If you have been reading my early posts before I started to have problems with my left foot, I was running exclusively in Vibram KSO treks. The only problem I had with them was blisters on my big toes, until I started to develop the tendinitis in my left foot. I think this is really a mechanics issue, as I've always rolled in more on my left foot and I can tell it's not as strong as my right.
I was wearing Mizuno Wave Inspire 5's and Wave Ascend 4's before I got my VFF's. I wore the Ascend 4's for the Leatherneck (USMC Mud Run) as I wanted maximum traction. They didn't let me down, but they did get super heavy after slogging through the deepest, thickest mud I've ever seen. After the race I did one last one run in my VFF's, which is what put me out of commission. I haven't run a step since September 30th, in the hopes of healing this foot and coming back stronger than ever.
When I first started having problems with my left foot, I tried to find a pair of shoes that would allow me to keep my barefoot running style, but still offer some protection from rocks and support for my plantar fascia. I went to Bull City Running Company and Evan had me try the Brooks Green Silence, Saucony Kinvara and Mizuno Wave Precision 11. I got to run up and down the block in each pair and tried most of them on more than once. I'll go ahead and tell you I ended up with the Brooks Green silence, but that isn't where the story ends. A little background before I give you my thoughts on each shoe. I wear between 11.5-12.5 in a 2E width, so the toe box can be a big issue for me.
Mizuno Wave Precision 11: These shoes felt the most familiar to me and probably the most comfortable. I think this is because they really aren't much different than my Wave Inspire 5's. If you had blindfolded me and put me in a new pair of each, I probably couldn't tell the difference. This is a good thing if you like the Inspire 5, which I do, but it's really not a minimalist shoe. The shoe is pretty light, but the sole is of traditional thickness with a normal heel to toe drop. I think it's a great shoe, but not one that encourages a forefoot strike or a barefoot running style.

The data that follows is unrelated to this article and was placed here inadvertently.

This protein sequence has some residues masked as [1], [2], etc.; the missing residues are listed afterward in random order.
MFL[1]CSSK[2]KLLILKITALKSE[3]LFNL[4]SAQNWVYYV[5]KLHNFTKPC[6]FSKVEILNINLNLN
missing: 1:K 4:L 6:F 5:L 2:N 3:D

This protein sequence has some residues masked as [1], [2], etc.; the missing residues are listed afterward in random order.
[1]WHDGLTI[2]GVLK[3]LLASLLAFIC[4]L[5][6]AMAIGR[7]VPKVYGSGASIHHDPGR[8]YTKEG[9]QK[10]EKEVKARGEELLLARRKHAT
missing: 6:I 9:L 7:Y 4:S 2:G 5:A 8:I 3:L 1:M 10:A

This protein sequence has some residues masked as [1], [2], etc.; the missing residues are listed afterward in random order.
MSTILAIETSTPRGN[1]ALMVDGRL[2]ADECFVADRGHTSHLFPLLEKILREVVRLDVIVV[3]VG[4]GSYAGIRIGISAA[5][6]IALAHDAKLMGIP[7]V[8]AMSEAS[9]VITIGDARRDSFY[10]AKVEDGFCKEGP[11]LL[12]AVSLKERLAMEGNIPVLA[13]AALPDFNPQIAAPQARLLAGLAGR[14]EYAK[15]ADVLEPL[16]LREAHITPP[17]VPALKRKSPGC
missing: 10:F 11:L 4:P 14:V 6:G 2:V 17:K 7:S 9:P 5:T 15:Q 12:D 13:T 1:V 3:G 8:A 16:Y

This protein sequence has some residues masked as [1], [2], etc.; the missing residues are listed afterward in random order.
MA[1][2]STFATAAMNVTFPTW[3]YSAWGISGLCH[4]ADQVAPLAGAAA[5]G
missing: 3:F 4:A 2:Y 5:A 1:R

Saucony Kinvara: This is probably the best shoe for a hard surface forefoot runner or someone looking to dabble in barefoot style running. The sole is thick and supportive, but the heel to toe drop is minimal (4mm I think). They felt pretty good, but I'm concerned about the lack of rubber on the forefoot, especially the prime impact areas (outside edge). The shoe didn't seem rugged enough for trails or with enough rubber to survive very long on pavement. If I started running on hard surfaces, I think this would be my shoe until there are more options with a minimal heel to toe drop.
Brooks Green Silence: These are the shoes I took home and did two runs of about 3 miles in. They are pretty minimal. Not much support and very lightweight. They do have a pretty substantial heel to toe drop and a decent amount of sole. I think my problems with them relate to me being such a heavy guy with wide feet. They just felt too squishy and I had to get them in a larger size to accommodate the width of my feet. The extra length and squishiness made it hard for me to get comfortable in my stride. I found the shoes exacerbated my left foot issues. I could manage the pain and adjust more easily in my VFF's. I think they would be a great shoe for a lighter runner with narrower feet.
This brings me to my latest pair of shoes. I'm still not running yet, but I did some shoe shopping the other day, as I really think I need a shoe to alternate with the VFF's, especially when I start my rehab running. I think I might have found a winner in the New Balance MT101. I've been reading some of Anton Krupicka's articles and I find he's most in tune with what I'm looking for in my running. I know he runs a good bit in the MT101 and helped design it, so I figured it was worth checking out, as the New Balance Minimus won't show up until February. I'm really digging this shoe. The sole is thin, there is a nice rock plate to protect me. The toe box is extremely wide, so I could buy it in my actual size. The shoe still has a heel to toe drop, but I think the minimal sole height is going to be a bigger factor. I'll report back once I actually run in them.